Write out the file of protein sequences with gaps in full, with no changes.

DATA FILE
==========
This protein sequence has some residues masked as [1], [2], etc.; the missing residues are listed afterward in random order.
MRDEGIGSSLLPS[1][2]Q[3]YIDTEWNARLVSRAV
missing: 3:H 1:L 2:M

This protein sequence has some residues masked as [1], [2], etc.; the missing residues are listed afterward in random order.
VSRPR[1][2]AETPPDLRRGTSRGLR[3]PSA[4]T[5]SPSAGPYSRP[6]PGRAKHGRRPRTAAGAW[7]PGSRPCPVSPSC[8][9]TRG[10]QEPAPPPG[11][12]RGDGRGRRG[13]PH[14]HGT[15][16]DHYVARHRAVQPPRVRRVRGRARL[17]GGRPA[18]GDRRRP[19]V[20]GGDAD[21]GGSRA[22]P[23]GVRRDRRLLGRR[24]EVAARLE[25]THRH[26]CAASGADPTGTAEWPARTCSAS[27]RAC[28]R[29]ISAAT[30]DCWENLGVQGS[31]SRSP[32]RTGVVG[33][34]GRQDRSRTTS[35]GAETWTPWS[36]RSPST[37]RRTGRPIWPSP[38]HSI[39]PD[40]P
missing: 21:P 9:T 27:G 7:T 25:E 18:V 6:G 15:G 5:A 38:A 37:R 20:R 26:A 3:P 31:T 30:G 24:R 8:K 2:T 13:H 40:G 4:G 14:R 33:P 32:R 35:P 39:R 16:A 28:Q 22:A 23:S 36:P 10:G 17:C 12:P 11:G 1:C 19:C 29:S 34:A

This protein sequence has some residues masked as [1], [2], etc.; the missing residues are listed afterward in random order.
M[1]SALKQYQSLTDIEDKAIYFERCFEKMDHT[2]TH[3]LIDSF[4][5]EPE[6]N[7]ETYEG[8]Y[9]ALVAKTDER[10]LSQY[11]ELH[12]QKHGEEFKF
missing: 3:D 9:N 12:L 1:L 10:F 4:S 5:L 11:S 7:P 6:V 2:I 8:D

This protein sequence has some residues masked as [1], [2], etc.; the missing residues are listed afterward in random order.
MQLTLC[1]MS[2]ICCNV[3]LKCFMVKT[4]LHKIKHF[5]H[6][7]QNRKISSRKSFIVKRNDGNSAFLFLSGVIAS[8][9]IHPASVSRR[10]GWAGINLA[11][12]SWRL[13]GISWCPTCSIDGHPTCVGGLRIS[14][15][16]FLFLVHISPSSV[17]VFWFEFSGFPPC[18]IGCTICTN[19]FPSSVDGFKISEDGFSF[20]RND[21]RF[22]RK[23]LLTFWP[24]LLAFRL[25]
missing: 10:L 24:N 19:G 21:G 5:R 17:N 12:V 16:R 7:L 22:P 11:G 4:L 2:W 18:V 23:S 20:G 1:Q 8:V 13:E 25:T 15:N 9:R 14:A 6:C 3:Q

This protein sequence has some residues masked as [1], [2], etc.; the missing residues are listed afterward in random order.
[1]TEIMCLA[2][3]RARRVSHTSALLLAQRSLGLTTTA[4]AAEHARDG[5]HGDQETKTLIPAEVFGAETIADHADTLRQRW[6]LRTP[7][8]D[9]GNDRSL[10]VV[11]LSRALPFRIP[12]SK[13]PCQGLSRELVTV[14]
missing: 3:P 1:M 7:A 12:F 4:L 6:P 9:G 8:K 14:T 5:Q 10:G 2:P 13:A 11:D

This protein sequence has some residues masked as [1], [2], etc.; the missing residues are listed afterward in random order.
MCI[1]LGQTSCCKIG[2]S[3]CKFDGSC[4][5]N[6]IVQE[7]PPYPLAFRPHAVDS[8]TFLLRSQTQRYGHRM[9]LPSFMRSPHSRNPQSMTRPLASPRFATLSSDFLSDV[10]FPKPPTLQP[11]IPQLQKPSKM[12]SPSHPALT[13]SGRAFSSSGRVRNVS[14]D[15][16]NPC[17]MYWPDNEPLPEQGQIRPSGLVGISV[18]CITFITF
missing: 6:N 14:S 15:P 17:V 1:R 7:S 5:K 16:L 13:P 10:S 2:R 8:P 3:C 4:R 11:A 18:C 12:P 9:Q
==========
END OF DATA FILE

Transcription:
This protein sequence has some residues masked as [1], [2], etc.; the missing residues are listed afterward in random order.
MRDEGIGSSLLPS[1][2]Q[3]YIDTEWNARLVSRAV
missing: 3:H 1:L 2:M

This protein sequence has some residues masked as [1], [2], etc.; the missing residues are listed afterward in random order.
VSRPR[1][2]AETPPDLRRGTSRGLR[3]PSA[4]T[5]SPSAGPYSRP[6]PGRAKHGRRPRTAAGAW[7]PGSRPCPVSPSC[8][9]TRG[10]QEPAPPPG[11][12]RGDGRGRRG[13]PH[14]HGT[15][16]DHYVARHRAVQPPRVRRVRGRARL[17]GGRPA[18]GDRRRP[19]V[20]GGDAD[21]GGSRA[22]P[23]GVRRDRRLLGRR[24]EVAARLE[25]THRH[26]CAASGADPTGTAEWPARTCSAS[27]RAC[28]R[29]ISAAT[30]DCWENLGVQGS[31]SRSP[32]RTGVVG[33][34]GRQDRSRTTS[35]GAETWTPWS[36]RSPST[37]RRTGRPIWPSP[38]HSI[39]PD[40]P
missing: 21:P 9:T 27:G 7:T 25:E 18:V 6:G 15:G 5:A 38:A 37:R 20:R 26:A 3:P 31:T 30:G 24:R 8:K 2:T 13:H 40:G 4:G 14:R 33:P 32:R 35:P 39:R 16:A 28:Q 22:A 23:S 36:P 10:G 17:C 12:P 11:G 1:C 19:C 29:S 34:A

This protein sequence has some residues masked as [1], [2], etc.; the missing residues are listed afterward in random order.
M[1]SALKQYQSLTDIEDKAIYFERCFEKMDHT[2]TH[3]LIDSF[4][5]EPE[6]N[7]ETYEG[8]Y[9]ALVAKTDER[10]LSQY[11]ELH[12]QKHGEEFKF
missing: 3:D 9:N 12:L 1:L 10:F 4:S 5:L 11:S 7:P 6:V 2:I 8:D

This protein sequence has some residues masked as [1], [2], etc.; the missing residues are listed afterward in random order.
MQLTLC[1]MS[2]ICCNV[3]LKCFMVKT[4]LHKIKHF[5]H[6][7]QNRKISSRKSFIVKRNDGNSAFLFLSGVIAS[8][9]IHPASVSRR[10]GWAGINLA[11][12]SWRL[13]GISWCPTCSIDGHPTCVGGLRIS[14][15][16]FLFLVHISPSSV[17]VFWFEFSGFPPC[18]IGCTICTN[19]FPSSVDGFKISEDGFSF[20]RND[21]RF[22]RK[23]LLTFWP[24]LLAFRL[25]
missing: 10:L 24:N 19:G 21:G 5:R 17:N 12:V 16:R 7:L 22:P 11:G 4:L 2:W 18:V 23:S 20:G 1:Q 8:V 13:E 25:T 15:N 9:R 14:A 6:C 3:Q

This protein sequence has some residues masked as [1], [2], etc.; the missing residues are listed afterward in random order.
[1]TEIMCLA[2][3]RARRVSHTSALLLAQRSLGLTTTA[4]AAEHARDG[5]HGDQETKTLIPAEVFGAETIADHADTLRQRW[6]LRTP[7][8]D[9]GNDRSL[10]VV[11]LSRALPFRIP[12]SK[13]PCQGLSRELVTV[14]
missing: 3:P 1:M 7:A 12:F 4:L 6:P 9:G 8:K 14:T 5:Q 10:G 2:P 13:A 11:D

This protein sequence has some residues masked as [1], [2], etc.; the missing residues are listed afterward in random order.
MCI[1]LGQTSCCKIG[2]S[3]CKFDGSC[4][5]N[6]IVQE[7]PPYPLAFRPHAVDS[8]TFLLRSQTQRYGHRM[9]LPSFMRSPHSRNPQSMTRPLASPRFATLSSDFLSDV[10]FPKPPTLQP[11]IPQLQKPSKM[12]SPSHPALT[13]SGRAFSSSGRVRNVS[14]D[15][16]NPC[17]MYWPDNEPLPEQGQIRPSGLVGISV[18]CITFITF
missing: 6:N 14:S 15:P 17:V 1:R 7:S 5:K 16:L 13:P 10:S 2:R 8:P 3:C 4:R 11:A 18:C 12:P 9:Q